What is the New York State Paid Family Leave Law?

The New York State Paid Family Leave (PFL) Law, which is set to go into effect on January 1, 2018, provides paid leave to employees who care for a new child, a loved one with a serious health condition or a family struggling while a family member is called to active military service, or who need to meet birth, adoption or foster care obligations.  

New York Paid Family Leave: How it Works

  • PFL coverage will be included under the disability policy New York employers are mandated to carry under the New York Disability Benefits Law (DBL). The premium cost for the coverage will be funded by employees through payroll deductions. An annual maximum rate for the employee’s contributions will be established by the State of New York.

  • Employees do not have to take all of their sick leave and/or vacation before using PFL. An employer may permit an employee to use sick or vacation leave for full pay, but may not require an employee to use the PFL leave.

  • Employees are guaranteed job protection and continuation of health insurance (provided any employee contributions are continued) while on PFL.

  • The program is mandatory for all private employers, and public employers may opt-in.



  • The PFL Law takes effect January 1, 2018 and phases in over four years.

  • Employees may take the maximum benefit length in any given 52-week period. The 52-week period begins the first day of an employee’s PFL.

  • The NYS Department of Labor annually publishes the average weekly wage, the basis for determining the maximum benefit payable. We anticipate the following benefits schedule:

New York Paid Family Leave: What You Need to Know

What situations qualify for PFL?

  • Maternity and Paternity Leave (Bonding Leave): PFL only begins after birth and is not available for prenatal conditions. A parent may take PFL during the first 12 months following the birth, adoption, or fostering of a child. Leave must be taken within the first year of birth or placement. Births which have occurred in 2017 may be eligible.

  • Caring for a Spouse, Domestic partner, Child, Parent, Parent in-law, Grandparent, Grandchild with a Serious Health Condition.

  • Meeting birth, adoption, or foster care obligations: This includes absences required for adoption and foster care placements such as to attend counseling sessions, travel to another country to complete an adoption, consult with doctors and attorneys representing the birth parent, or appear in court.

  • Active Duty Deployment (Exigency Leave) military provisions in the federal Family and Medical Leave Act when a spouse, child, domestic partner or parent of the employee is on active duty or has been notified of an impending call or order of active duty.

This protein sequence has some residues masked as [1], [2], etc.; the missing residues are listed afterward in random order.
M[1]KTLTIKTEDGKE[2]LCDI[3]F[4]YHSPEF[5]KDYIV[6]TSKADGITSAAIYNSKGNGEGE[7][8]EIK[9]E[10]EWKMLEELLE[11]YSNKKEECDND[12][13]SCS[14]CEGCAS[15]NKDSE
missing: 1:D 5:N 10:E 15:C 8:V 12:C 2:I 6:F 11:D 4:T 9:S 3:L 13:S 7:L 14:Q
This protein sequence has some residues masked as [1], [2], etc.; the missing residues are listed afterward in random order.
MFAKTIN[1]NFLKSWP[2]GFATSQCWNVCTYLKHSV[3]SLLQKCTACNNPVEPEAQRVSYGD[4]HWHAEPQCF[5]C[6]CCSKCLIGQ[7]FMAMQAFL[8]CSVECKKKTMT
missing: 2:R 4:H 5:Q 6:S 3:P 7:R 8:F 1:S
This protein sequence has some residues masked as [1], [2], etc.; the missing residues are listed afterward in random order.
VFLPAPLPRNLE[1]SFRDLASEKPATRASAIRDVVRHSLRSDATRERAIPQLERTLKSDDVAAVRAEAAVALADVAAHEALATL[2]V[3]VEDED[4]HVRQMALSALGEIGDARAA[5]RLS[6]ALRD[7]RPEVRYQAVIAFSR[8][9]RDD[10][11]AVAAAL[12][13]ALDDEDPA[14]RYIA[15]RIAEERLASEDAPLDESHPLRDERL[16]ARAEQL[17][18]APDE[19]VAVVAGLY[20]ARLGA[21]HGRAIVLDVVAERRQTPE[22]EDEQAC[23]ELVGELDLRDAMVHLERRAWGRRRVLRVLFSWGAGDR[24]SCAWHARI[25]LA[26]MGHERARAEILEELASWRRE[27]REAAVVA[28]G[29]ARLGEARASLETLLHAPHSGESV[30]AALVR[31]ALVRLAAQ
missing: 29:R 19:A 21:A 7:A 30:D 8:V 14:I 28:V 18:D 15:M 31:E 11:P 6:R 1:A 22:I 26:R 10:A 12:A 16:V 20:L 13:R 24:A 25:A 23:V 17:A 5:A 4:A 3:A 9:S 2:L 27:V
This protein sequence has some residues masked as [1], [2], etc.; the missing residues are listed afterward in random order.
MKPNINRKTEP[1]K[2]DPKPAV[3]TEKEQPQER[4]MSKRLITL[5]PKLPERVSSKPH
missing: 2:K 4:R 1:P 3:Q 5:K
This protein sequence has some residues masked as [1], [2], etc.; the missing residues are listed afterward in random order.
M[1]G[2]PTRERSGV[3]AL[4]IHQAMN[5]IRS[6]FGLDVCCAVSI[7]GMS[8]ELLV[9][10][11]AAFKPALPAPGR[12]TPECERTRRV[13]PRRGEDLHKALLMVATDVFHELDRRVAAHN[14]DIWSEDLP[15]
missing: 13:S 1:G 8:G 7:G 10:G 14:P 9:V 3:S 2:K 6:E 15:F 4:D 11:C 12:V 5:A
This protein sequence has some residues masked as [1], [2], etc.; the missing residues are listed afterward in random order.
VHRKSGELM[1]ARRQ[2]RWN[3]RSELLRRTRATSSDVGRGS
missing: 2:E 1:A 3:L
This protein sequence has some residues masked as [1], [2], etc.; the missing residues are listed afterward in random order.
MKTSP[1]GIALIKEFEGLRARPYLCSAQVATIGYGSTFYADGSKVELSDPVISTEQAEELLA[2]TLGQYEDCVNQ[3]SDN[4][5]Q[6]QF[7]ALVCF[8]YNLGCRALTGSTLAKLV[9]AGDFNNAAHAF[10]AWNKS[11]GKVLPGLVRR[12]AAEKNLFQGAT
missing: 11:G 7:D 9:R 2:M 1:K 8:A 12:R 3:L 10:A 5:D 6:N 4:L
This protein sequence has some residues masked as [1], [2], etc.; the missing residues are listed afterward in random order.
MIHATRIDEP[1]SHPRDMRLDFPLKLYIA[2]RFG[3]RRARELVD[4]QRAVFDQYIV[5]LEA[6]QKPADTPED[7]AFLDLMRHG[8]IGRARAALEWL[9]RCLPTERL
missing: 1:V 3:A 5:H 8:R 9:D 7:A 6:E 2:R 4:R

Who is Eligible?

  • Employees at private organizations in New York State who have more than one employee (excluding the owner) for at least 30 days in a year; if they meet certain eligibility criteria: Full-time employees can take leave if they have been employed for at least 26 consecutive weeks.

  • Part-time employees are eligible to take leave if they have been employed for at least 175 days of consecutive employment. For purposes of the PFL, part-time employees are those who are scheduled to work fewer than five days per week.

Participation in the program, if eligible, is not optional for employees. However, certain employees have the option to file for a waiver of PFL benefits.


Who is Ineligible?

  • An employee seeking leave due to his or her own serious health condition.

  • Employees who have filed a waiver of leave benefits.

  • Any employee already receiving total disability benefits (i.e. the coverage an injured worker may receive during his/her recovery).

  • Employees on administrative leave.

  • Employees who work for an exempt employer.

  • Employees who are excluded from coverage under Article 9 of the Disability Benefits Law (DBL) and the Paid Family Leave (PFL) Law


New York Paid Family Leave: Information for Employers

How is PFL Administered?

Administered through an employer’s existing statutory short-term disability insurance (DBL), PFL benefits will be rolled out effective January 1, 2018, with benefit increases phased in each year until January 1, 2021. Here is some useful information to help ensure you stay compliant with the new regulations.


How are PFL and DBL the same?

  • PFL will be included under an employer’s DBL policy; coverage for both DBL and PFL must be from the same carrier.

  • Both PFL and DBL are mandatory for eligible employees.


How are PFL and DBL different?

  •  PFL and DBL benefits cannot be collected at the same time.

  • Unlike DBL benefits, there is no waiting period before employees become eligible to receive PFL benefits and benefits are payable on the first full day PFL leave is required.

  • Combined, PFL and DBL benefits must not amount to more than the 26-week benefit maximum during any 52 consecutive calendar weeks.

  • PFL is designed to provide expanded benefits for employees (regardless of gender) who have had a child, are planning to adopt, or need time to care for a family member with a serious health condition or relative on a qualifying military leave.

  • PFL is fully funded by employees and does not require any employer contributions. DBL requires employer contributions.


Have questions?

For more information, you can visit the state of New York’s Paid Family Leave website at www.ny.gov/paidfamilyleave.

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